I’ve faced bipolar depression all my life. The more career stress I felt, the more vulnerable I became, and the older and less resilient I was, the less I was able to cope. Finally, I reached out to a therapist. I started to accept my diagnosis and the medications that went along with it. I began to find some stable ground.
These solutions did not come easily.
I could not have done this alone. The support of loved ones willing to make the journey to good mental health with me was critical. They listened. They worked with me to create helpful conversation about what I go through. This got us through the bad days. It helped us rebuild our strained relationships.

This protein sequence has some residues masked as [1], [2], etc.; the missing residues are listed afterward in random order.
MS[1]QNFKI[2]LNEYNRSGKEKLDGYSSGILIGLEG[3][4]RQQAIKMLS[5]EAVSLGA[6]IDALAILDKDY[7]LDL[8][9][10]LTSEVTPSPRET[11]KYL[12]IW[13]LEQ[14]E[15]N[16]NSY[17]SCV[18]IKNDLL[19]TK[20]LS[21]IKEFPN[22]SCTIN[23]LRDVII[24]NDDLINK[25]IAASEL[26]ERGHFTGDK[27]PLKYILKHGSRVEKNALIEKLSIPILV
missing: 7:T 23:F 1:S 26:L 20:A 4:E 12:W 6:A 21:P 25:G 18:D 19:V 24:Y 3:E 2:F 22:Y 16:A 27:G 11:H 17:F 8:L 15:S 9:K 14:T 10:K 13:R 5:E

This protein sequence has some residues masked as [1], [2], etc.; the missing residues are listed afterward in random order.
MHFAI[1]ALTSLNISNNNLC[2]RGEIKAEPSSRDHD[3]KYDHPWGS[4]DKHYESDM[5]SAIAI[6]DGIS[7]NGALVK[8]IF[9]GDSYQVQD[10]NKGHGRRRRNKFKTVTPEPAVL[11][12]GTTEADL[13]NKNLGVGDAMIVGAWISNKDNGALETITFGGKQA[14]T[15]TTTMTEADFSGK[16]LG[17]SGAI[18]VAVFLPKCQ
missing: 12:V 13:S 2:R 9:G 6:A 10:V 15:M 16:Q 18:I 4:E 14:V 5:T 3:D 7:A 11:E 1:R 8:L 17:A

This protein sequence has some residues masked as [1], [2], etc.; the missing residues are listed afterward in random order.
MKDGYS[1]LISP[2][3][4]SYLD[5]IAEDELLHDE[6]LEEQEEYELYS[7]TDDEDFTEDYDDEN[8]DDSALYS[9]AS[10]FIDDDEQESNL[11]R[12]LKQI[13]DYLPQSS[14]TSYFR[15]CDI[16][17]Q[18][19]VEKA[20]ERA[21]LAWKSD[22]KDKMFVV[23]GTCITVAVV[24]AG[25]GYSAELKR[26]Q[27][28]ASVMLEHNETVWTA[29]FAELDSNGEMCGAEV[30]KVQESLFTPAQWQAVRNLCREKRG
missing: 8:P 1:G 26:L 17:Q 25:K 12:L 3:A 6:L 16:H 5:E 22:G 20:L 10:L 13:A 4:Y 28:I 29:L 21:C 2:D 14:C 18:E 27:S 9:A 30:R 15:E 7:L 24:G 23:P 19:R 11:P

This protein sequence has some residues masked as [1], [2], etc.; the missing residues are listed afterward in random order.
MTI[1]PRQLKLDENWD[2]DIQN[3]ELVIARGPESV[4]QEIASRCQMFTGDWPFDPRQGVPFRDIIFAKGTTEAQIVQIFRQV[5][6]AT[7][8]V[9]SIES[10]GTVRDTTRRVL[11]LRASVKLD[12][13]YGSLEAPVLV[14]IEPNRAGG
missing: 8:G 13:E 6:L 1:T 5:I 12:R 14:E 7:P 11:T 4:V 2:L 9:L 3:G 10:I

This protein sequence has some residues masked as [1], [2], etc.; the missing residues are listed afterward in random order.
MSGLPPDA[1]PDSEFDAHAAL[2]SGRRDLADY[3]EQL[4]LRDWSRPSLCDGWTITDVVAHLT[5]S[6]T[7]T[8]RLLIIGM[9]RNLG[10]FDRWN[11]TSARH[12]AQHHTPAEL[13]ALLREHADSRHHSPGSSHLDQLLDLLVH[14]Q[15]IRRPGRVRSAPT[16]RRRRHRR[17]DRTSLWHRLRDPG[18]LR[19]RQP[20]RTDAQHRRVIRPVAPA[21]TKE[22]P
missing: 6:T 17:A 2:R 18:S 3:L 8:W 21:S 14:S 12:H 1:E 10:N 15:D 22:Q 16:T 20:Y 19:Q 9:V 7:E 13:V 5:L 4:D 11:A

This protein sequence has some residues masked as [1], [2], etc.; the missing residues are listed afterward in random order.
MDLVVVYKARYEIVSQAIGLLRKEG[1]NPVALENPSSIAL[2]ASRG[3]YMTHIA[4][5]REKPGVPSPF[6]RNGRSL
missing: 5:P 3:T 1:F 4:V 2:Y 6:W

I still have bad days, but they are less bad than they could be. I have over-the-top happy days, too. But I am less driven by them. This is my journey of hope. I’d love to share what I learned with you—not in medical terms, but in the language of redemption. Perhaps you have bipolar disease or another mental disorder. You are not alone! And you don’t need to hide.
Instead, the world needs to accommodate you and your needs.
- It’s time we throw out old negative terms used to describe those with mental health issues.
- It’s time we stop ostracizing these people.
- It’s time we demystify bipolar disorder.
- It’s time to stop being afraid of this disease.